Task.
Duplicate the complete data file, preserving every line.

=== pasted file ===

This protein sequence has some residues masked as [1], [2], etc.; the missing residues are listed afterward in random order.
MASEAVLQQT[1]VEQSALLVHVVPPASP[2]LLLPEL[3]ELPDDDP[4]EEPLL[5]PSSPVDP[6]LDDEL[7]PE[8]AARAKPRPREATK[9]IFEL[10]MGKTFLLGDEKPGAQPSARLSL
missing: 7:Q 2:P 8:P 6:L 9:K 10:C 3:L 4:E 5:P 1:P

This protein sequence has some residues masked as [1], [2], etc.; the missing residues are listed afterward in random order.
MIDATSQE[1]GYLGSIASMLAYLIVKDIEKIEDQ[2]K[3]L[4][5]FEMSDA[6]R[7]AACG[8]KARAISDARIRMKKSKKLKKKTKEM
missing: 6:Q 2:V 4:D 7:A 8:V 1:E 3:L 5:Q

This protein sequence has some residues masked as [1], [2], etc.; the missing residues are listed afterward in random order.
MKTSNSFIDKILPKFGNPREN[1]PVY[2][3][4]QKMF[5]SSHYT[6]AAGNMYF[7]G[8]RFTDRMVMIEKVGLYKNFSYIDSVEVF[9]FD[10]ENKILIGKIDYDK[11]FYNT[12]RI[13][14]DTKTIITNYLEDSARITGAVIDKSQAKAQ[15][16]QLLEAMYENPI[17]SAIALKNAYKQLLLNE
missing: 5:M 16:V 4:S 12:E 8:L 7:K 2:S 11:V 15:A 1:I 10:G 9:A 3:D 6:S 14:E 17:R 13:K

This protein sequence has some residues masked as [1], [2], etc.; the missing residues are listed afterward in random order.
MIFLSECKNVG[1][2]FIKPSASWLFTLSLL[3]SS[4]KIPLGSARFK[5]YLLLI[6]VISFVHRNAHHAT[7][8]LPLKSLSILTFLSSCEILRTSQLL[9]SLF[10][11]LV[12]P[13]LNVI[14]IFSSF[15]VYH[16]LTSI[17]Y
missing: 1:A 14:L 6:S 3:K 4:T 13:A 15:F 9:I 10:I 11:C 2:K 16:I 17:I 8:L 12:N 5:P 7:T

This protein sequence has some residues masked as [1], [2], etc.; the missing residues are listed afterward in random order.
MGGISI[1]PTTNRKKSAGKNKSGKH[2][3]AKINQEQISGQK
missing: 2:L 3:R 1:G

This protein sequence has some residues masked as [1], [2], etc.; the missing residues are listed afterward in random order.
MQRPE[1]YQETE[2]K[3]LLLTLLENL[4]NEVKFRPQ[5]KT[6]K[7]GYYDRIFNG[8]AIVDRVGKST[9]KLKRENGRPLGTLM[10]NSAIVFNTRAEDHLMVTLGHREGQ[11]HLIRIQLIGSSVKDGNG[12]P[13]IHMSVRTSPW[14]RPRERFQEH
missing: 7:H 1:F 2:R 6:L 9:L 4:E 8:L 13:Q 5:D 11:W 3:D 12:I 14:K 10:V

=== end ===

This protein sequence has some residues masked as [1], [2], etc.; the missing residues are listed afterward in random order.
MASEAVLQQT[1]VEQSALLVHVVPPASP[2]LLLPEL[3]ELPDDDP[4]EEPLL[5]PSSPVDP[6]LDDEL[7]PE[8]AARAKPRPREATK[9]IFEL[10]MGKTFLLGDEKPGAQPSARLSL
missing: 7:Q 2:P 8:P 6:L 9:K 10:C 3:L 4:E 5:P 1:P

This protein sequence has some residues masked as [1], [2], etc.; the missing residues are listed afterward in random order.
MIDATSQE[1]GYLGSIASMLAYLIVKDIEKIEDQ[2]K[3]L[4][5]FEMSDA[6]R[7]AACG[8]KARAISDARIRMKKSKKLKKKTKEM
missing: 6:Q 2:V 4:D 7:A 8:V 1:E 3:L 5:Q

This protein sequence has some residues masked as [1], [2], etc.; the missing residues are listed afterward in random order.
MKTSNSFIDKILPKFGNPREN[1]PVY[2][3][4]QKMF[5]SSHYT[6]AAGNMYF[7]G[8]RFTDRMVMIEKVGLYKNFSYIDSVEVF[9]FD[10]ENKILIGKIDYDK[11]FYNT[12]RI[13][14]DTKTIITNYLEDSARITGAVIDKSQAKAQ[15][16]QLLEAMYENPI[17]SAIALKNAYKQLLLNE
missing: 5:M 16:V 4:S 12:E 8:L 7:K 2:S 11:V 15:A 1:I 10:G 9:A 3:D 6:S 14:E 17:R 13:K

This protein sequence has some residues masked as [1], [2], etc.; the missing residues are listed afterward in random order.
MIFLSECKNVG[1][2]FIKPSASWLFTLSLL[3]SS[4]KIPLGSARFK[5]YLLLI[6]VISFVHRNAHHAT[7][8]LPLKSLSILTFLSSCEILRTSQLL[9]SLF[10][11]LV[12]P[13]LNVI[14]IFSSF[15]VYH[16]LTSI[17]Y
missing: 1:A 14:L 6:S 3:K 4:T 13:A 15:F 9:I 10:I 11:C 2:K 16:I 17:I 8:L 12:N 5:P 7:T

This protein sequence has some residues masked as [1], [2], etc.; the missing residues are listed afterward in random order.
MGGISI[1]PTTNRKKSAGKNKSGKH[2][3]AKINQEQISGQK
missing: 2:L 3:R 1:G

This protein sequence has some residues masked as [1], [2], etc.; the missing residues are listed afterward in random order.
MQRPE[1]YQETE[2]K[3]LLLTLLENL[4]NEVKFRPQ[5]KT[6]K[7]GYYDRIFNG[8]AIVDRVGKST[9]KLKRENGRPLGTLM[10]NSAIVFNTRAEDHLMVTLGHREGQ[11]HLIRIQLIGSSVKDGNG[12]P[13]IHMSVRTSPW[14]RPRERFQEH
missing: 7:H 1:F 2:R 6:L 9:L 4:E 8:L 13:Q 5:D 11:W 3:D 12:I 14:K 10:V